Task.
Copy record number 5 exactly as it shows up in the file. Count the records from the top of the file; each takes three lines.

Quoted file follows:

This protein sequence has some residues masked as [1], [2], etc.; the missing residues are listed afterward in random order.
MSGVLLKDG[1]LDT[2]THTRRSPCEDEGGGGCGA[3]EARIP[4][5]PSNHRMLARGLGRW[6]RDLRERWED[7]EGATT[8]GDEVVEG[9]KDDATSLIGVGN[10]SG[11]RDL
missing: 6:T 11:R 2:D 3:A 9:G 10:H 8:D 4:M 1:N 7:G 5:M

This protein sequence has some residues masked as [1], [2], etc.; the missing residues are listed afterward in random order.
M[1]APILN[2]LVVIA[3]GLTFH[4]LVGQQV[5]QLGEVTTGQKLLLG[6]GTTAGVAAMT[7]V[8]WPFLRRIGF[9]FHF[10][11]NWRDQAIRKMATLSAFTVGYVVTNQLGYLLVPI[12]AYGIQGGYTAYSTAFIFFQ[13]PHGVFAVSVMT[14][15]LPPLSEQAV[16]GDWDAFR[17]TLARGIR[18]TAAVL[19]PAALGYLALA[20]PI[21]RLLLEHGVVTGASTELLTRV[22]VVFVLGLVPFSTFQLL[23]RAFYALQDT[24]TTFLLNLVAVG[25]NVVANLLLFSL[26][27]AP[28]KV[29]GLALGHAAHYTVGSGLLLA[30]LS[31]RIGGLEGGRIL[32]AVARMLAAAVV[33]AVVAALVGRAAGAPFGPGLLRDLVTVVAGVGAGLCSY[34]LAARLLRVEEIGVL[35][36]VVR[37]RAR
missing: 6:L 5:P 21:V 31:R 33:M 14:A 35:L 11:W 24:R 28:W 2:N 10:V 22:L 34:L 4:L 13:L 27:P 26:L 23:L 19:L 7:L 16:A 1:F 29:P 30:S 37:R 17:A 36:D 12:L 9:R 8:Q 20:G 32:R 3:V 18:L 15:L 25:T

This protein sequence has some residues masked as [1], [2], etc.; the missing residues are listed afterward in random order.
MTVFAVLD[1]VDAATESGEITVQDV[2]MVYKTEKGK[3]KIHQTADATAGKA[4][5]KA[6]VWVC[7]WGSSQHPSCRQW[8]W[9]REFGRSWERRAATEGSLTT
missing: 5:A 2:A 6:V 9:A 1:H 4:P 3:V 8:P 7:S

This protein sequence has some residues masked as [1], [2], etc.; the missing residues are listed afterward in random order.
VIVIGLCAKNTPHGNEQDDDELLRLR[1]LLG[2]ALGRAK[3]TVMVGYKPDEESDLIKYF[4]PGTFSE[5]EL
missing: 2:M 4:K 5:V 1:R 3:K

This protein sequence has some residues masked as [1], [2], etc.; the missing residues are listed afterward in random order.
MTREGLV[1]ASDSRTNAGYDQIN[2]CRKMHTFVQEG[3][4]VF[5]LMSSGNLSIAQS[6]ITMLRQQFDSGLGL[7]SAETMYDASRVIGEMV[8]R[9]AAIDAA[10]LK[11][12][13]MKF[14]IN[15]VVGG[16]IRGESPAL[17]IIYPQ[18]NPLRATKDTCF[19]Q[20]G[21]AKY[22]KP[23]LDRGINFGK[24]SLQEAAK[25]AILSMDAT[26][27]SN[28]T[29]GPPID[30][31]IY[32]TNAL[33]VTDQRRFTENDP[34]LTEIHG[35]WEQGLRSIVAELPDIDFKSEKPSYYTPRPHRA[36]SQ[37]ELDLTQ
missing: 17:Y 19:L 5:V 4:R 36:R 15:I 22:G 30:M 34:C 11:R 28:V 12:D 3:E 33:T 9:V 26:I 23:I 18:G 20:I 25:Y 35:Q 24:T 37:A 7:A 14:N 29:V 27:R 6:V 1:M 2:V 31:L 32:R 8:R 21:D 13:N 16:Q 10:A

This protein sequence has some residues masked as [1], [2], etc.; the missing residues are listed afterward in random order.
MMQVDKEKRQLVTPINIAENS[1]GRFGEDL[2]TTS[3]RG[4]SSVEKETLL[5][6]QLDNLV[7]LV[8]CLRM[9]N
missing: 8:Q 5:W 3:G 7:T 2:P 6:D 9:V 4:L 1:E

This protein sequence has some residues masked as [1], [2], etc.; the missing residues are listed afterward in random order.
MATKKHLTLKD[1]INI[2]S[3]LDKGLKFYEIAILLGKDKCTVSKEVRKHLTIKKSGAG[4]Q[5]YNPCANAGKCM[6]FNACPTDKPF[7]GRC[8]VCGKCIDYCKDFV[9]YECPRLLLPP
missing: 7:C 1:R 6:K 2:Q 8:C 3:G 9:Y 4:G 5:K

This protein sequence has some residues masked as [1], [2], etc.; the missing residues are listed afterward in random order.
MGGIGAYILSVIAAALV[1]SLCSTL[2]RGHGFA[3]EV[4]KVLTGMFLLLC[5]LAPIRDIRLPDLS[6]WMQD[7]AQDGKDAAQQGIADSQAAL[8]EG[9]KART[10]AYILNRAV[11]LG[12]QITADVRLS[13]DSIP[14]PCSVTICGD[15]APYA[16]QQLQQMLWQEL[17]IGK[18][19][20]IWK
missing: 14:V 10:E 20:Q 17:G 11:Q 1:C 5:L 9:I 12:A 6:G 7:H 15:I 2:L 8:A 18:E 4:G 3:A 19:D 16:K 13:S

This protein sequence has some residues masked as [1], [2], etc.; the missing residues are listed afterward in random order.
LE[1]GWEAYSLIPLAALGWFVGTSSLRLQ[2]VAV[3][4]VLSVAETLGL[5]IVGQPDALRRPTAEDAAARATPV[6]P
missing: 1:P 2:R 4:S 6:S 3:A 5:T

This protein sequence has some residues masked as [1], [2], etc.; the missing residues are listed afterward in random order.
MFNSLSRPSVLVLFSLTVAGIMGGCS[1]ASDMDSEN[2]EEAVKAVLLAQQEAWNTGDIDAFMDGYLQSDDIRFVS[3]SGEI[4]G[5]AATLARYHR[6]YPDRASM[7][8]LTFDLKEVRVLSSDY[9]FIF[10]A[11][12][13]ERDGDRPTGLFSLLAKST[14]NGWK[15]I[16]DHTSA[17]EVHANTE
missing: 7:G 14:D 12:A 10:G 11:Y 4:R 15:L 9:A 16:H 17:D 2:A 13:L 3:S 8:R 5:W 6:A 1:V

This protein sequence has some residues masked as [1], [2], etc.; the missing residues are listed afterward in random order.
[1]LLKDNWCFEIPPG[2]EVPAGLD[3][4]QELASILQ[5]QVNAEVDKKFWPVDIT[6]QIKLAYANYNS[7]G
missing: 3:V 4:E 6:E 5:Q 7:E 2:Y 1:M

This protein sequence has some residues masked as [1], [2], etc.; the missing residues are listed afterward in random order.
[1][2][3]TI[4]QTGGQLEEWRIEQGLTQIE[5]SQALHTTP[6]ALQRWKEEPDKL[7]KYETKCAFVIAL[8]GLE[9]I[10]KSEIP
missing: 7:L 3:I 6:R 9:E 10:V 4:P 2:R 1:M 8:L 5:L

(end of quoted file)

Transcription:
This protein sequence has some residues masked as [1], [2], etc.; the missing residues are listed afterward in random order.
MTREGLV[1]ASDSRTNAGYDQIN[2]CRKMHTFVQEG[3][4]VF[5]LMSSGNLSIAQS[6]ITMLRQQFDSGLGL[7]SAETMYDASRVIGEMV[8]R[9]AAIDAA[10]LK[11][12][13]MKF[14]IN[15]VVGG[16]IRGESPAL[17]IIYPQ[18]NPLRATKDTCF[19]Q[20]G[21]AKY[22]KP[23]LDRGINFGK[24]SLQEAAK[25]AILSMDAT[26][27]SN[28]T[29]GPPID[30][31]IY[32]TNAL[33]VTDQRRFTENDP[34]LTEIHG[35]WEQGLRSIVAELPDIDFKSEKPSYYTPRPHRA[36]SQ[37]ELDLTQ
missing: 17:Y 19:L 5:V 4:R 36:R 15:I 22:G 30:M 34:C 11:R 28:V 12:D 3:E 33:T 9:V 26:I 23:I 18:G 20:I 25:Y 35:Q 24:T 37:A 7:A 14:N 29:V 27:R 6:V 1:M 2:V 31:L 32:R 8:R 21:D 13:N 16:Q 10:A